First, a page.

Grant-writing student kickstarts a food bank
Posted: December 13th, 2013
NEW Dec. 16 -- Scroll down to hear Anna Duffield describe the Malcolm School food pantry grant project.
GRANTWRITER'S PANTRY – Lake Superior State University political science senior Anna Duffield sits in a food pantry she helped fund through a grant-writing class this past summer. The Malcolm High School food bank stocks essential food and household items for students who may be homeless or, at the very least, slip through age-related eligibility cracks for public assistance. (LSSU/John Shibley)
A print-resolution photo that runs with the caption above can be found by clicking here.
by HELENA WOLLAN,
LSSU Public Relations Office
SAULT STE. MARIE, Mich. - A Lake Superior State University student has launched a project to help feed high school kids who might otherwise go hungry. A mini-pantry housed in Malcolm High School now stocks essential food and household items for students who may be homeless or, at the very least, slip through age-related eligibility cracks for public assistance.
The project started this past summer when Anna Duffield, a political science major from Sunfield, Mich., was assigned to create a project of her choosing in Prof. Shawna Mauldin’s grant writing class.
For Duffield, the grant idea came from a fundamental need.
"Proper nutrition is the first step in accomplishing anything," says Duffield. "Student success, especially the success of those enrolled in an alternative education program, depends upon meeting nutritional needs that a food pantry can deliver."
Aside from being a core course taken by many sociology students, the class also attracts other majors who may find themselves writing grants for funding projects in the sciences or humanities.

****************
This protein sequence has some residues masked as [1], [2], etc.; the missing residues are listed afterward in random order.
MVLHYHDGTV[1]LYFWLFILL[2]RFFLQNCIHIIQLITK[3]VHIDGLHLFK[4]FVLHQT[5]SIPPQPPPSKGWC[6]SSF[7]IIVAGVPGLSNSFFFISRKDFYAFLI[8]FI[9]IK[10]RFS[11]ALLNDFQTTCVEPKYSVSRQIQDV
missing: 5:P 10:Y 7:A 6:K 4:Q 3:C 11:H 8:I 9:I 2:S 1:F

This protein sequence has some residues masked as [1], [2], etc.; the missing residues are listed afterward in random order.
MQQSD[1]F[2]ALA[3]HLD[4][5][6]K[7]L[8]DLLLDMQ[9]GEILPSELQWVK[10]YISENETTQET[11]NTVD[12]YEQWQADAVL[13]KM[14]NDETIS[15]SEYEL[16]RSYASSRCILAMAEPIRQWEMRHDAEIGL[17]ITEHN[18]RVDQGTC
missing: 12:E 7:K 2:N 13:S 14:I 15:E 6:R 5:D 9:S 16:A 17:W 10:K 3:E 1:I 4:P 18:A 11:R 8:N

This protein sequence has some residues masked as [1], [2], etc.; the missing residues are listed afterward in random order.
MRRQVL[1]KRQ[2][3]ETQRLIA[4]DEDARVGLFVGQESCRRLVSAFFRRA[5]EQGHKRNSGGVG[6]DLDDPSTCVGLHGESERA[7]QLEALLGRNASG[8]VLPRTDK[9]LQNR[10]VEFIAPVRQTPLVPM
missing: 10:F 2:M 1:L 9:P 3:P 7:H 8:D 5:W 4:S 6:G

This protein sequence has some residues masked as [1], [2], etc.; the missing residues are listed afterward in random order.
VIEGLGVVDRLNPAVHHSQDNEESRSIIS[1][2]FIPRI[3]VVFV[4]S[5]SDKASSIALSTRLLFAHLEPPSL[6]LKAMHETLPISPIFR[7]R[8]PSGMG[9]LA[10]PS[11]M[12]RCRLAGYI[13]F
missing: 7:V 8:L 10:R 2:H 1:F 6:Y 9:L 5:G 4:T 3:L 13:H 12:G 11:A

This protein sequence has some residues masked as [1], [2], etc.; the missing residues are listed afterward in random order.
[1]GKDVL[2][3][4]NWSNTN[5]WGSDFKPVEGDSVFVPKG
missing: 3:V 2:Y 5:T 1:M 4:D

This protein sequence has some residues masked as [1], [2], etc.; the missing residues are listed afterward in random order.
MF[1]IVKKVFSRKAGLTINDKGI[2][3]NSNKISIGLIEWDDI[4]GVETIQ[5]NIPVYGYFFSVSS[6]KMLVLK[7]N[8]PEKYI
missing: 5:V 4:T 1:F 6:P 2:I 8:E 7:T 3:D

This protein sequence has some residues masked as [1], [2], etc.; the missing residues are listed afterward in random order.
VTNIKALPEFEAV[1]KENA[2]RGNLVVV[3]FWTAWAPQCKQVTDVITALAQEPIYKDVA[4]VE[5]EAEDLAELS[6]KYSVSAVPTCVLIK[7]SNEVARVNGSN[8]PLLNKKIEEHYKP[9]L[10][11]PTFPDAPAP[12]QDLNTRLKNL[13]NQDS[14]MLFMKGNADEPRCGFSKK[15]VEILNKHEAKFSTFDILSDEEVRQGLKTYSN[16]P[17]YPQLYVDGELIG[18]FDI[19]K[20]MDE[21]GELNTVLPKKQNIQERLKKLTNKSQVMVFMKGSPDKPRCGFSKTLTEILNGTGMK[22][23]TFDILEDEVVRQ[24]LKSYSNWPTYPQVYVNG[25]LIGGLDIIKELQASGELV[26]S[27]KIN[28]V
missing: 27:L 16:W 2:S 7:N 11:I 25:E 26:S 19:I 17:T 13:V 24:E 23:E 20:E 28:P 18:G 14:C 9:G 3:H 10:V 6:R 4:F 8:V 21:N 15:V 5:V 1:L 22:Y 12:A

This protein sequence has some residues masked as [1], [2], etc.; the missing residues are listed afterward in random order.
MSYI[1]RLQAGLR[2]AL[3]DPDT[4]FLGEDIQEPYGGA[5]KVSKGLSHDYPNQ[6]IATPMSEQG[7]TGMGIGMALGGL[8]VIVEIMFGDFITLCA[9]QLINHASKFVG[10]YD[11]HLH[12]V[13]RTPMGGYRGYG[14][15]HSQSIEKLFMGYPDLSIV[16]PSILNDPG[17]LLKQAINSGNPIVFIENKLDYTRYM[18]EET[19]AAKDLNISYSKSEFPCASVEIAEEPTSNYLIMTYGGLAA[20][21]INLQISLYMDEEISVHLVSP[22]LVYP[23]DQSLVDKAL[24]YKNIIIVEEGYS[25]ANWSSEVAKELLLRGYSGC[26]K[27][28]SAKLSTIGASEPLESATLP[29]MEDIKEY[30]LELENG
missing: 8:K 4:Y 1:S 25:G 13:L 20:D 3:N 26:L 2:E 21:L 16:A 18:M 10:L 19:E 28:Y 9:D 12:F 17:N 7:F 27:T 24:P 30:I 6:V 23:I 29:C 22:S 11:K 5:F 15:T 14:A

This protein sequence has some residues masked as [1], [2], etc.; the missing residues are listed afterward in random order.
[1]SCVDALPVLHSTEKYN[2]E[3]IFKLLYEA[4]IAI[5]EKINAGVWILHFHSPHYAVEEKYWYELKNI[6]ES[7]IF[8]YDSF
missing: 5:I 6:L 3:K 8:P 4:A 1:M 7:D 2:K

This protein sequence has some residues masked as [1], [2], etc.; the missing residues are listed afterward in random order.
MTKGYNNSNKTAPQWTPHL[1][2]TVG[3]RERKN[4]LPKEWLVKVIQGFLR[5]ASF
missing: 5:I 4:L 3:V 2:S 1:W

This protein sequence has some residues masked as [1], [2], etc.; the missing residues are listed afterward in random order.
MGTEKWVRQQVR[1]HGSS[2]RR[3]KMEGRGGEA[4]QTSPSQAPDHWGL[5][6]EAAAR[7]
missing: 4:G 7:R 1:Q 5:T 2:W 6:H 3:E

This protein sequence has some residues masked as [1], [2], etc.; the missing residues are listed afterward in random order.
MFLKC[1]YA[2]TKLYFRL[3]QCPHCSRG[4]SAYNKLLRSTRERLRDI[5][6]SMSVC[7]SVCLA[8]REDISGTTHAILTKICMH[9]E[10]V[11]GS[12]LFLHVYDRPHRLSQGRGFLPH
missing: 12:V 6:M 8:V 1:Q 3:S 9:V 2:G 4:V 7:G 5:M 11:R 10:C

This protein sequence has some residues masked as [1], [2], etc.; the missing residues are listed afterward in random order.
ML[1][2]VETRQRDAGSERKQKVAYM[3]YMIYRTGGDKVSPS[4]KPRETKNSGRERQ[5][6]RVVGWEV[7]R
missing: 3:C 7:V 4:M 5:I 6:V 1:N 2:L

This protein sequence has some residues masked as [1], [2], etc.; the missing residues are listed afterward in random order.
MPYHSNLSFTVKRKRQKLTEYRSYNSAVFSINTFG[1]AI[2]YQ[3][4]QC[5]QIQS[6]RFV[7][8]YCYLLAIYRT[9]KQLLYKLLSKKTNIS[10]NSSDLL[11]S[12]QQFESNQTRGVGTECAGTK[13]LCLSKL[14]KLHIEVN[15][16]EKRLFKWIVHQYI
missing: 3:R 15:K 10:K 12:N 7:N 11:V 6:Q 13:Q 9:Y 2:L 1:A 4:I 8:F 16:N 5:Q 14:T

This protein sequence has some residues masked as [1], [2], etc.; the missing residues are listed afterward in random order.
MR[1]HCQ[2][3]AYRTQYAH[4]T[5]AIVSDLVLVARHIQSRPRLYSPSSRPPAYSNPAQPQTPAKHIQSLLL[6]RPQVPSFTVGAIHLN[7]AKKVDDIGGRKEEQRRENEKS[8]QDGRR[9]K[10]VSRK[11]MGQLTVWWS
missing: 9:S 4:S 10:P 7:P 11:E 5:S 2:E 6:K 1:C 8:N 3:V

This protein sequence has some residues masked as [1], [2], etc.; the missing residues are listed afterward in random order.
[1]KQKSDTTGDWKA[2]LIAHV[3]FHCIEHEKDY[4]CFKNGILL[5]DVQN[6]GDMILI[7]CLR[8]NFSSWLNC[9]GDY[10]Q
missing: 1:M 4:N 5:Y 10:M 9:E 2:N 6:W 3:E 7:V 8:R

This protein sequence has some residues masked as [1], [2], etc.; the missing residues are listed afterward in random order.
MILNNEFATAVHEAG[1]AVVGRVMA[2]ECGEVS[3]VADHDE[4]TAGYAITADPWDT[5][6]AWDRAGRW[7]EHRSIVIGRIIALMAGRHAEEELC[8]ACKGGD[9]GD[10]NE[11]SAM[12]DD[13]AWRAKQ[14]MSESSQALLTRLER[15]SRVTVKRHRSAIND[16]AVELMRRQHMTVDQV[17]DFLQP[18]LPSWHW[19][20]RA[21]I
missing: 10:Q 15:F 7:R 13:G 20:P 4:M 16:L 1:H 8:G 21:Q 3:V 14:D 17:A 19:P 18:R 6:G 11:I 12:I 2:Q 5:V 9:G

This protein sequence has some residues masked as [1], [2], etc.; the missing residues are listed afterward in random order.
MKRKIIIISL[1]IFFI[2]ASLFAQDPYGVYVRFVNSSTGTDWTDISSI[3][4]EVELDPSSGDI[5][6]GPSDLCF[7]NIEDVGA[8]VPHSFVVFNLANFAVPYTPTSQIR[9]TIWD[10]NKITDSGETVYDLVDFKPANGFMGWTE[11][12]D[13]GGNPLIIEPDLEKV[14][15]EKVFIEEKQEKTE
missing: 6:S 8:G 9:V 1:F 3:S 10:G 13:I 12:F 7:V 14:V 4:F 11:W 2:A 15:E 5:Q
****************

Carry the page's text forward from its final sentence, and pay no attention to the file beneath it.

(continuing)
"Students usually have a project in mind when they take this class," says Mauldin. "If they don't, we sit down and define any goal that might be eligible for public or private grants. The class gives them the tools to seek out funding sources and collaborators, and write polished proposals for funding."
Duffield drew up her food bank proposal in partnership with the Sault Area Public Schools Students In Transition Program. She asked for several hundred to kickstart a weekend food bank that would provide not only nutritious items, but personal hygiene products as well.
The seed money has paid off. Since September, a team of volunteers has been assembling weekend bags for eligible students to pick up at Malcolm High School every Friday. The pantry is also accessible Monday-Friday by appointment if students need unanticipated items.
The pantry is another powerful way that Malcolm's alternative high school program inherently helps students who might also be dealing with issues of homelessness. The national average for homeless students graduating from high school is just under 25%. Malcolm’s graduating class last year had a graduation rate of nearly 70% for homeless students.
“In the past few weeks I have helped coordinate food drives and worked to prepare a room the food bank will operate in," she says. "The amount of community support I have received so far has been astounding and includes sororities, clubs, church groups, and schools.”
The LSSU sorority Alpha Kappa Chi has raised more than $700 worth of canned goods for the effort.
The experience has also solidified Duffield's short term academic and long term career plans.
"I'm looking to incorporate this project into a senior thesis topic," she says. "I'd like to work programs like this in the future, hopefully as a full time job with a non-profit.”
If Duffield applies herself as diligently as she does to food bank ideas, reaching that goal should not be a problem.
Anna Duffield and the Malcolm School pantry project, in her own words . . .